Stainless steel cookware is probably the most ubiquitous type of cookware around the world. It is popular in the United States, the UK, and it is also the preferred cookware in many parts of the world like India and the Philippines.
Stainless steel cookware is reliable, relatively cheap compared to its counterparts like copper cookware, and comes in so many variations to respond to different needs in the kitchen.
This is why it is essential to know how to clean all-clad, how to clean stainless steel pans with vinegar, how to clean discolored stainless steel pots, and finally, how you can clean stainless steel pans’ bottoms. We will be going through each of these essential processes so you will know precisely how to maintain your stainless steel cookware.
How to Clean All-Clad
Despite what the manufacturers of dishwashers say, there is still much debate about whether it is safe to clean stainless steel cookware in dishwashers. Dishwashers can get the job done in a fashion, but the real question is whether the machines are doing enough cleaning to maintain hygienic conditions? There is also the issue of dishwashing detergents stripping down the stainless steel finish of cookware. The safest recourse is plain old washing with hot water and soap. Hand-washing is still the most direct way to remove stains and bits of food from stainless steel cookware. Now, if you still want to use your dishwasher for all your stainless steel pots and pans but would like to avoid the staining that occurs, remove your cookware and dry them by hand using an absorbent cloth.
How to Clean Stainless Steel Pans with Vinegar
Vinegar is one of the most effective cleaning agents for removing burnt food stuck to stainless steel pans. It is nature’s first multipurpose cleaner, and it’s one of the cheapest cleaning agents you’ll find around. To partake of its incredible power to clean cookware, combine one cup of water and one cup of white vinegar in the soiled pan or pot. Stir the solution a little and put the cookware on the stovetop. Bring the solution to a boil for a few minutes.
Pour the solution in the sink and drain the spent solution away. Next, get one cup of baking soda and spread it all around the stained portion of the pot or pan. Remove what remains of the burnt food with your scouring pad and baking soda. Baking soda is naturally abrasive, and it will help cleanse the surface of the pan.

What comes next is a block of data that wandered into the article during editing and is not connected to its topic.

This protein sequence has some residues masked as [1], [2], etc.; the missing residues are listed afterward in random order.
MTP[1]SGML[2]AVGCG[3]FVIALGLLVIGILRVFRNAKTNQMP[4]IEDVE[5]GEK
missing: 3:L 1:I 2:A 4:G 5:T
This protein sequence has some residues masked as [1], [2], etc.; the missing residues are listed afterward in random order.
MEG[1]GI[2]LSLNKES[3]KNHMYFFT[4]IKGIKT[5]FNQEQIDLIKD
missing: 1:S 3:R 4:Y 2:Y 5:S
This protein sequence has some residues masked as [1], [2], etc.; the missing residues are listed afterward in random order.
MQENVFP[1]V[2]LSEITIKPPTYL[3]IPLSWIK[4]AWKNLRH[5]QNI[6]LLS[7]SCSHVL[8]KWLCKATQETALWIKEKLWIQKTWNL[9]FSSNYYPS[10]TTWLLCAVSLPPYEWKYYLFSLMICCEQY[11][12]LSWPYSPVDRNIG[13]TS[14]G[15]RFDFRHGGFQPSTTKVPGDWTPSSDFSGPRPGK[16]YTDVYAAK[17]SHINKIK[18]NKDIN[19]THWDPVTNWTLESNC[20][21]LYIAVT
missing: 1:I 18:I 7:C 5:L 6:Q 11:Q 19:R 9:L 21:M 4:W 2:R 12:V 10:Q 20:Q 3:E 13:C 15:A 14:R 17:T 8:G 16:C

Clean your stainless steel cookware with hot water and dish soap. Rinse and pat dry with some paper towels. If you did it correctly, most, if not all, of the stains that you wanted to remove would have already been lifted off by the cleansing process we just described.
How to Clean Discolored Stainless Steel Pots
Discoloration due to burnt food of any kind can make cookware look old and worn-looking. Luckily there are several ways to remedy this. In addition to lifting the burnt food and stains with water and white vinegar, there is another method that makes use of salt and lime juice. There is no way that you can go wrong with our formula for cleaning.
Here are the steps:
- Get a good-sized lime and slice it in half. Squeeze the juice into the pot of both halves of the lime.
- Add rock salt or sea salt to the pot.
- Let the lime juice and salt mixture to work on the surface of the pan for a few minutes.
- Add half a cup of salt again to the pot.
- Scrub your put with a scouring pad until the stain fades, and then disappears. Most types of food stains can be removed with the lime and salt trick.
- When you are satisfied with the appearance of your pot, rinse your pot with warm water and dry as usual.
How to Clean Bottom of Stainless Steel Pans
Burnt food, heavy food stains, and other natural consequences of loving the kitchen are like badges of honor. But this doesn’t mean that you shouldn’t make every effort to make your pots look spotless. Here are some additional tricks and guidelines to make your stainless steel pots look like new again.
Do you have staining on the bottom of your pan and as well as the sides? If so, you can follow these steps:
- Fill the pan (or pot) with just enough water to cover the bottom and the affected parties.
- Place the pot/pan on the range or stove and turn the fire up high.
- When the water is already boiling, add several tablespoons of salt. Let the water boil for a few minutes.
- Turn off the heat and allow the salt solution to continue working on the stains for several hours, or even overnight if the staining is quite substantial.
- Drain the salt solution and scrub the sides and bottom of the pot or pan.
- Use hot water and dish detergent to remove the remnants of the stains.
- If the staining persists, repeat the process (from soaking to washing) until you see improvements. This process does not strip the lining of stainless steel cookware.
Do you need to remove burnt oil, too? You can do that with a bit of soda.
- Pour enough cola or soda in your pot or pan to cover the affected areas.
- Bring the heat up to medium and allow the soda to simmer.
- When the soda begins to bubble, kill the fire and scrub your pot or pan with a scouring pad. You can also scrape away the burnt oil until the oil stains disappear.
- If this doesn’t work, try soaking your pot or pan with baking soda or two tablets of Alka seltzer first to soften the burnt oil.
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